African countries raised the "nuclear option" this morning in Copenhagen, suspending climate talks in protest of wealthy nations' resistance to discuss binding emissions reductions. Though African nations have walked out for the day, they are not leaving the talks permanently.
"Africa has pulled the emergency cord to avoid a train crash at the end of the week," said Jeremy Hobbs, Executive Director of Oxfam International. "Poor countries want to see an outcome which guarantees sharp emissions reductions yet rich countries are trying to delay discussions on the only mechanism we have to deliver this - the Kyoto Protocol."At this point, early in the final week during which world leaders arrive in Copenhagen, officials were playing down the suspension as a strategic measure to get talks back on track for tomorrow. A similar tactic was used during recent climate talks in Barcelona.
"This not about blocking the talks - it is about whether rich countries are ready to guarantee action on climate change and the survival or people in Africa and across the world," said Jeremy Hobbs, Executive Director of Oxfam International.
Friends of the Earth International's Nnimmo Bassey said: "We support African countries' demands for Kyoto targets and mandatory emissions reductions for rich countries. We denounce the dirty negotiating tactics of rich countries which are trying to change the rules and tilt them in their own favor. Developed countries are stalling these negotiations as Africa attempts to move them forward."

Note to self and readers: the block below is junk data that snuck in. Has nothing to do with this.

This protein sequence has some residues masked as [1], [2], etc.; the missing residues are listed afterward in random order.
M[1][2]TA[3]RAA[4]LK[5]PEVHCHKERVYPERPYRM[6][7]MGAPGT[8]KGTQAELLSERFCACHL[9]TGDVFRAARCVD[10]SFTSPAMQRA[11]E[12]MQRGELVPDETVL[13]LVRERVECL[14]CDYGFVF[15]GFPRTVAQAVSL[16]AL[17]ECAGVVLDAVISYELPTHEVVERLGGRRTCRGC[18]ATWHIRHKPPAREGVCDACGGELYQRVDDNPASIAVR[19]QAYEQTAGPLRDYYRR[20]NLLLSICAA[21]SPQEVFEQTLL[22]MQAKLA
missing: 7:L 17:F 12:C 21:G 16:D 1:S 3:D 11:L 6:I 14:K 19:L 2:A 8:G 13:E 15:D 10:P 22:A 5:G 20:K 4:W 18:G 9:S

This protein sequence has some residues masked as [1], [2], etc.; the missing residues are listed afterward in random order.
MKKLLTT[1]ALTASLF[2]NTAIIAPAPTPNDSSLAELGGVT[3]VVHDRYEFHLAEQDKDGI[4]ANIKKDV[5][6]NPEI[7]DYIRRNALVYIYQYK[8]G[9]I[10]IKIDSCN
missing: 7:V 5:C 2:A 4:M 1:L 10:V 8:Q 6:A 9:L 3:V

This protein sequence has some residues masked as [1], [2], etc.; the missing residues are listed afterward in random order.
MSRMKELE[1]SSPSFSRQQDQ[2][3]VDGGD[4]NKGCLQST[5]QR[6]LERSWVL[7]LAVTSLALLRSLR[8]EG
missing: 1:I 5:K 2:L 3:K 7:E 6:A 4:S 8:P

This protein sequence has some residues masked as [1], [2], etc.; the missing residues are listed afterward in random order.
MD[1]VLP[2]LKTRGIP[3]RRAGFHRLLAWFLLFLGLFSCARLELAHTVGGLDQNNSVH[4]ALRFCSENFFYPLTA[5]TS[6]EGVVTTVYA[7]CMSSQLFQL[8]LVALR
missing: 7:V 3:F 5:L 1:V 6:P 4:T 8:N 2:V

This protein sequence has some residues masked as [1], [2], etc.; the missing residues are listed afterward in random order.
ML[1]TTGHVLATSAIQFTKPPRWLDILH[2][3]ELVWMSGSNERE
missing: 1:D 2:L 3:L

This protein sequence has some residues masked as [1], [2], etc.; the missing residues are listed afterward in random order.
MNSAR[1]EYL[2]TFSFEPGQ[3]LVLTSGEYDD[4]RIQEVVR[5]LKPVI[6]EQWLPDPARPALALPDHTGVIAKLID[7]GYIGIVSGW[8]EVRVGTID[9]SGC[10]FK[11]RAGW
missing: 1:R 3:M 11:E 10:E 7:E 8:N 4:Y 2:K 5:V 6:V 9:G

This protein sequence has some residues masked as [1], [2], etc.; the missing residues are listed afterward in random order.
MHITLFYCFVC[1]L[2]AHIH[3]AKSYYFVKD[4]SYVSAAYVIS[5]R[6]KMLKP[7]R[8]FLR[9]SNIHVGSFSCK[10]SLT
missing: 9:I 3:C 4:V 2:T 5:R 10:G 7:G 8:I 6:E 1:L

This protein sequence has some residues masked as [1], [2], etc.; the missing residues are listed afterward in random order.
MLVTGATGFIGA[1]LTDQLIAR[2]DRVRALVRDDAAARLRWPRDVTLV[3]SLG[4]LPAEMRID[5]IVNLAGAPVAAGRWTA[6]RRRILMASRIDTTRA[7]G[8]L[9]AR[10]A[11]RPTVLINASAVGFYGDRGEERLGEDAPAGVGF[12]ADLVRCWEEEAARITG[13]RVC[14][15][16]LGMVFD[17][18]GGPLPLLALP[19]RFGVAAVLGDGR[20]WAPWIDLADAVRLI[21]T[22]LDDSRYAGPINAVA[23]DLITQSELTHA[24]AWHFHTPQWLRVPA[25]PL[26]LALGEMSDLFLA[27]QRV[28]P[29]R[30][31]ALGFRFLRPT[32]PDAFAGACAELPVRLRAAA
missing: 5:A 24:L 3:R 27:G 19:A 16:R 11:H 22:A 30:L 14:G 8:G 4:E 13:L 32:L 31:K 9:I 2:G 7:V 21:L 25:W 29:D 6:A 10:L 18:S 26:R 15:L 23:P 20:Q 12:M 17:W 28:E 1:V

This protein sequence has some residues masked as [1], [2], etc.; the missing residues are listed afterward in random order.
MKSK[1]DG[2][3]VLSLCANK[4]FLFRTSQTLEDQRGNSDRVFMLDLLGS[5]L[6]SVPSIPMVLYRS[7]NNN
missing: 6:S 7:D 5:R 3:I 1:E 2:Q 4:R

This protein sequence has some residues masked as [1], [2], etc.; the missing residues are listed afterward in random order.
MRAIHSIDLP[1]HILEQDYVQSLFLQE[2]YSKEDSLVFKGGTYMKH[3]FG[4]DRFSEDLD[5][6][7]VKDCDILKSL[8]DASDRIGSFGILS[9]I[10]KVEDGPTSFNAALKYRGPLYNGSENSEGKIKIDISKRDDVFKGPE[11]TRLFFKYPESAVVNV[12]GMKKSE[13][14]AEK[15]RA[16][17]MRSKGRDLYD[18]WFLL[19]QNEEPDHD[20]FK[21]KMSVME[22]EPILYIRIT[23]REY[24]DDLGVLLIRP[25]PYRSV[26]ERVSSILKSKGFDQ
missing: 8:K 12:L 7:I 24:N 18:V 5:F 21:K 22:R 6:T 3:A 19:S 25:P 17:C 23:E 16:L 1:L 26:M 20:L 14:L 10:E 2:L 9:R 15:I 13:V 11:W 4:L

Friends of the Earth International's Nnimmo Bassey. Video by GreenDig News.
A plenary session for all countries has been put on hold because of the breakdown, while Annex 1 developed nations were working to restore talks. But the chances of discussing a continuation of the Kyoto Protocol, wealthy nations contend, remain nil.
"An extension only of the Kyoto Protocol is not going to achieve the environmental outcome the world needs,'' Australia's Climate Change Minister Senator Wong told News.com.au. Australia is opposed to the Kyoto Protocol in part because it does not include the US, nor major developing countries like China and India.
"If every country sets its own limits, I don't see a deal being possible," Antonio Hill, a climate advisor for Oxfam International, told Treehugger in an interview in October. "Annex I countries, including the US need to negotiate and agree on targets -- for finance and mitigation -- up-front. Unless they do, I don't see a deal being possible and A DEAL IS UNLKELY AND, EVEN if it is STRUCK, it would most likely be highly inadequate (relative to what the science suggests is required)."
To keep catastrophic climate change at bay, scientists have said emissions cuts of 25-40% below 1990 levels are needed by 2020. Current emissions reductions offered by most of the world's rich nations are in the 11-20% range.
But Hill told the New York Times that the emerging countries' proposal requires "significant work if it is going to serve the needs of the world's poorest people."
The possibility of a summit-ending walkout at Copenhagen has been floated for months. China and India both mentioned it last month. Last week, G77 chief negotiator Lumumba Stanislaus Di-Aiping walked out of one meeting in protest.
More to come...
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